Our own sources indicate production of the new car starts in December at VW’s Wolfsburg assembly facility (take video tour of today’s e-Golfs rolling off that line here), and we should see some availability starting to arrive in Europe in January.

Source: Autocar

Categories: Volkswagen

Tags: , , ,

Leave a Reply

64 Comments on "Face-lifted, Longer Range VW e-Golf To Debut In US Next Month – Sales Go Nationwide"

newest oldest most voted

Next Month? Vaporware!

Another Euro point of view

:-)…perhaps this is a new “two step” VW Strategy…
1/ make announcements in line with what the average US EV site commentators expects from VW, that is “5 years from now we will release…”
2/ Not too long after suddenly announce a nation wide release with one month notice when nobody expects them to do so.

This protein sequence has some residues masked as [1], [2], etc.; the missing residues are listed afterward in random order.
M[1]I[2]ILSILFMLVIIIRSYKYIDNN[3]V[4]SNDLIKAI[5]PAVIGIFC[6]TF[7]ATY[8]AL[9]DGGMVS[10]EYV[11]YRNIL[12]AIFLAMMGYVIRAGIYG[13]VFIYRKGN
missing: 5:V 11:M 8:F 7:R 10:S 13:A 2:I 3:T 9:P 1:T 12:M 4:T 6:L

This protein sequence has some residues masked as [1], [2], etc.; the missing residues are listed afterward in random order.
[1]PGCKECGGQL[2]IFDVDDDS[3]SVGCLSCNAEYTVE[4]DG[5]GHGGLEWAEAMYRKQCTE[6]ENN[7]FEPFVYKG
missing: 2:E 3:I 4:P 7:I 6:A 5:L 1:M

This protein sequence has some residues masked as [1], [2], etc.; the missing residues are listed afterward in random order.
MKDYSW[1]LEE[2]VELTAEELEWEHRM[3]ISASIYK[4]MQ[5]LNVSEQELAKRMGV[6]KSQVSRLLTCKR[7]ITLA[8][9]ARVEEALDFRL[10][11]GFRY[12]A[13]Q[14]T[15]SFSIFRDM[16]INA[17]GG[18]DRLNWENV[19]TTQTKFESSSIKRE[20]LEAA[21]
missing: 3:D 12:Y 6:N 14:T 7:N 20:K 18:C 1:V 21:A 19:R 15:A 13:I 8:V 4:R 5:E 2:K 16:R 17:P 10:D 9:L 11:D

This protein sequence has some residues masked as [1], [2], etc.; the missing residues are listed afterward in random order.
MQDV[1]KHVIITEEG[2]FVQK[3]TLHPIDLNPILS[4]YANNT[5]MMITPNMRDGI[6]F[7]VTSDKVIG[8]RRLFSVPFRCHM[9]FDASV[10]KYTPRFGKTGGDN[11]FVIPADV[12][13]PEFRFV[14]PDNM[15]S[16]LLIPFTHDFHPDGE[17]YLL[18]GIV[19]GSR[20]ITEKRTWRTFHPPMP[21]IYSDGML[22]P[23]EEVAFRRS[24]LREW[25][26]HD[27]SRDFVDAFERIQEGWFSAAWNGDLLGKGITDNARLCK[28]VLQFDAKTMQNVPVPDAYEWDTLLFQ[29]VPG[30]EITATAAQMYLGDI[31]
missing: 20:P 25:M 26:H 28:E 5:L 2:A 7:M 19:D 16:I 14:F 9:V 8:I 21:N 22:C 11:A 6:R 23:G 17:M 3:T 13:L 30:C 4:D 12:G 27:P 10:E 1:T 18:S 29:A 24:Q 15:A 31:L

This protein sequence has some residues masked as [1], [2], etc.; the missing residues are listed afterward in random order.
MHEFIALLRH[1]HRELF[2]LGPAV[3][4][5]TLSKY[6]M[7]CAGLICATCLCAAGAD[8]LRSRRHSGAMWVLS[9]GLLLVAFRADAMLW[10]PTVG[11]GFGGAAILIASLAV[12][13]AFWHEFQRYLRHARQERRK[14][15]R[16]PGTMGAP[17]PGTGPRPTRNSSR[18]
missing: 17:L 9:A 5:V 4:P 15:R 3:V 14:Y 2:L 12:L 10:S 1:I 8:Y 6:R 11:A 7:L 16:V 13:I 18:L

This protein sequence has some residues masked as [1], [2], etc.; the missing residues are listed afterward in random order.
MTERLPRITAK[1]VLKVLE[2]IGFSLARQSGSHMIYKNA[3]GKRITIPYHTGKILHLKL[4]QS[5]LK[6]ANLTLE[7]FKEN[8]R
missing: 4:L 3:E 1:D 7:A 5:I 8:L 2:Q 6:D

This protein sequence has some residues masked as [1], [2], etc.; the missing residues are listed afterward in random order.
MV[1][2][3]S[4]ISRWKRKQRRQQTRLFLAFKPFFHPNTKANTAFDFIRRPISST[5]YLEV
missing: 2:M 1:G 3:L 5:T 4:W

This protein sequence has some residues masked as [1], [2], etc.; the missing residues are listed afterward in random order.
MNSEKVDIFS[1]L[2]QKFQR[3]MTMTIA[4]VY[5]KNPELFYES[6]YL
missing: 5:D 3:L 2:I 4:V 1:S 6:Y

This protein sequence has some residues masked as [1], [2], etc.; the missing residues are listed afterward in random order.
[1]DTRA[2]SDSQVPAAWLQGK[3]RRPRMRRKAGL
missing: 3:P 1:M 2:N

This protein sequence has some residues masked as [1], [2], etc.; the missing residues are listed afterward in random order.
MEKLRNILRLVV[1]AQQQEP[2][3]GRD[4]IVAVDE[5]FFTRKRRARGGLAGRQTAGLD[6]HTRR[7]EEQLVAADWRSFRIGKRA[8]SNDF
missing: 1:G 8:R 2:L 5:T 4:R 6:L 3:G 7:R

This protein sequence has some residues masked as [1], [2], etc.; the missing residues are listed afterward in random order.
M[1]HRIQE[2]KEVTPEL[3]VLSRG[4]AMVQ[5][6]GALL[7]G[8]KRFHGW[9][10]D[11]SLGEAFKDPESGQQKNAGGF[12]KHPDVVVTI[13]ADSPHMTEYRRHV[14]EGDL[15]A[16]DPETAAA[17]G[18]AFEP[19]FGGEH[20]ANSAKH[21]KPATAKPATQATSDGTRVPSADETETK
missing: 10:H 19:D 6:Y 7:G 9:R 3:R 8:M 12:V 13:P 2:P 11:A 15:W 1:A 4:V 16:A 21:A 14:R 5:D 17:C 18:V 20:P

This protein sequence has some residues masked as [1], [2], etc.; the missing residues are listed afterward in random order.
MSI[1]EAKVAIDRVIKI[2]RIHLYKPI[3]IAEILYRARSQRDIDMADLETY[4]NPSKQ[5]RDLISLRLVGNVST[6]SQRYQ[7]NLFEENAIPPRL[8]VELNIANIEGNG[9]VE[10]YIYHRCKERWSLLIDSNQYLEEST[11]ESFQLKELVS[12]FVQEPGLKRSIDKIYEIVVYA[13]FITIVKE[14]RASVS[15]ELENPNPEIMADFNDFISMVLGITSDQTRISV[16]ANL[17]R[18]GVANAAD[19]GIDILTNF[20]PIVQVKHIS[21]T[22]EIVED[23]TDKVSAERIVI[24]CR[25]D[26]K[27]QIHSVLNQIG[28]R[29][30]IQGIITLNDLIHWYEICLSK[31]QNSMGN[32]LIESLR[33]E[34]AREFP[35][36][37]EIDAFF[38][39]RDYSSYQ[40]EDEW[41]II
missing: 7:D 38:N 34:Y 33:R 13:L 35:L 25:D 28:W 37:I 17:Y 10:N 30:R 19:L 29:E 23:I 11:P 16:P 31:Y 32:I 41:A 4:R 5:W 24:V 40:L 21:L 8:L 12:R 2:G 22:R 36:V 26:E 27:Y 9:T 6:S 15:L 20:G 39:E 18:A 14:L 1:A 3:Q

lol! Seriously, happy to see VW get a break from this crowd. There’s definitely a market for EVs with less than 200 miles of range. Leaf drivers used to ask why a Volt driver would want to lug around and engine that they rarely use, you could say the same thing about the extra 25kWh of battery, depending on what you need the car for. I’m thinking of 2 car families.

Exactly! Or why drive around with $5000 in your trunk depreciating if you are not going to use it? A 100-150 mile range is adequate for a low-midrange EV.

I agree that there is room for smaller battery urban vehicles. Especially at the right price points. eGolf is as nice a car as the LEAF and it looks like they will be direct competitors into the future. Will be interesting to see where Ghosn will place LEAF in the mix… Would make sense for him to at least match the ZOE’s new 41 kWh (useable, probably a 42kWh actual). Even better would be a 48kWh at a low price to force GM’s hand on BOLT. Gonna be fascinating over the next 2 years.